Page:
Warm Homes for All is a one-year Electricity North West funded action research project that seeks to explore alternative approaches to energy efficiency schemes in the context of fuel poverty.
Join us at a webinar on the 29th April 2021, in which findings from this research project will be shared.
A majority of energy efficiency schemes aimed at people experiencing energy vulnerability have been undertaken utilising Energy Company Obligation funding (ECO), as well as being self-financed by Local Authorities and Housing Associations. These schemes have often used large contractors, who work on a national scale and use large subcontracting chains to undertake works. In the light of retrofit disasters such as Preston and Grenfell and numerous other accounts of poorly undertaken work, the current approach is being questioned.
One approach to minimizing risk from energy efficiency works has been to develop retrofit standards (PAS2035). While this work is needed and useful, without questioning wider system issues such as limitations of ECO funding or issues around procurement and the supply chain, we may not see the changes needed to build better and stop fuel poverty.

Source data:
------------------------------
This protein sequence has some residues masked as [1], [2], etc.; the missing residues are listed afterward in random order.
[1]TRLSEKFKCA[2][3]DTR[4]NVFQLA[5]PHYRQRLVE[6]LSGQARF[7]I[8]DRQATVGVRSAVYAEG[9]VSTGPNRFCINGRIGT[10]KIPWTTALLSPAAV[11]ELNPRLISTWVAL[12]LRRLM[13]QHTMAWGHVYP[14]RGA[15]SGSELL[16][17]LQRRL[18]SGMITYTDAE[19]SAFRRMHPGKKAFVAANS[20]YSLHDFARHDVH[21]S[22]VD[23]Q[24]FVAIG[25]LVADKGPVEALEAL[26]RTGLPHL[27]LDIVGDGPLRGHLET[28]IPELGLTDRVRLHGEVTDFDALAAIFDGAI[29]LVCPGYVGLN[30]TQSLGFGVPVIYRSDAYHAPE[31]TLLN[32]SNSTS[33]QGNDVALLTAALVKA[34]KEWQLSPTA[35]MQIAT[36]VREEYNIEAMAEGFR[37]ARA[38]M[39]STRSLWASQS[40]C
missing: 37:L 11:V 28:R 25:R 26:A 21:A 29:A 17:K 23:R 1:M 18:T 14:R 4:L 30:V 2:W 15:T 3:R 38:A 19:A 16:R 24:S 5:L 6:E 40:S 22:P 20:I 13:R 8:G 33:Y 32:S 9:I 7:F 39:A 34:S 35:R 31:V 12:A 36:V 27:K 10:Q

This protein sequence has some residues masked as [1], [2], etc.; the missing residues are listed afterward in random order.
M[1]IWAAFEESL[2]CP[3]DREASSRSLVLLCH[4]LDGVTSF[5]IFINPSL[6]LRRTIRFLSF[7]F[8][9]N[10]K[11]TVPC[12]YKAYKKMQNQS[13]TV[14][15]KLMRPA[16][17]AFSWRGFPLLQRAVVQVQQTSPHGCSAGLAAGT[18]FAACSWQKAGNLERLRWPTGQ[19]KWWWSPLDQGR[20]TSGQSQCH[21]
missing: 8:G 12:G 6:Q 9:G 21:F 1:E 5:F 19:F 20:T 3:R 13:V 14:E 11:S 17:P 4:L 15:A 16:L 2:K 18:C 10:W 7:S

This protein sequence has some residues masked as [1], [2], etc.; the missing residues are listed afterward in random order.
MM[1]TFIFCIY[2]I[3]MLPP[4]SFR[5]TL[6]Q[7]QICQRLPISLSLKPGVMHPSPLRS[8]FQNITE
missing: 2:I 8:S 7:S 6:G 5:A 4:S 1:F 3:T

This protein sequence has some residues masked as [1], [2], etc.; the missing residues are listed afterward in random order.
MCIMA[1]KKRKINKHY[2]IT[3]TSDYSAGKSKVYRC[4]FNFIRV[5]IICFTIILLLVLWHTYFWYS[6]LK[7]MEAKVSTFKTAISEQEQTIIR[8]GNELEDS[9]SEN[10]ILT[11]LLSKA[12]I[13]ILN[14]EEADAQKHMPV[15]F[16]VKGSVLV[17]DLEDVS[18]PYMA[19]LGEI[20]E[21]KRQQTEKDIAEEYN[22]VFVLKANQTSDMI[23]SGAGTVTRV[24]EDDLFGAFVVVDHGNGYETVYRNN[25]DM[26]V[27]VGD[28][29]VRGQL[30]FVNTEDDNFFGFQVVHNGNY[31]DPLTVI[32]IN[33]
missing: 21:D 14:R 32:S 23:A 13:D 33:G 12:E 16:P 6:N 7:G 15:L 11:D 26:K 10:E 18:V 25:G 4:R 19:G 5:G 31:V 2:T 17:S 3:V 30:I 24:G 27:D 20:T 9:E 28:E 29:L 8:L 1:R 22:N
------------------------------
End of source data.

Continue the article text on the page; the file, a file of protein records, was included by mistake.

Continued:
Warm Homes for All is exploring what happens if we turn our approach to designing retrofit schemes on its head. Rather than working around the needs of a funder or existing supply chain, ask first: what would a successful energy efficiency scheme look like from the point of view of a resident experiencing energy vulnerability?
In asking this question we make the assumption that the needs of a resident for a warm home and cheap energy bills overlap with a scheme manager who is seeking to solve fuel poverty and reduce carbon emissions.
Once residents’ parameters of success have been established, the next question we ask is what kind of approach to procurement would meet these parameters? What kind of supply chain would be most appropriate? What needs to be put in place to enable this supply chain?
The final part of the research looks at institutions in Greater Manchester and explores the barriers and enablers that exist to support a people-centred approach to procuring energy efficiency schemes for people in fuel poverty.
If you would like to find out more about this research please contact email@example.com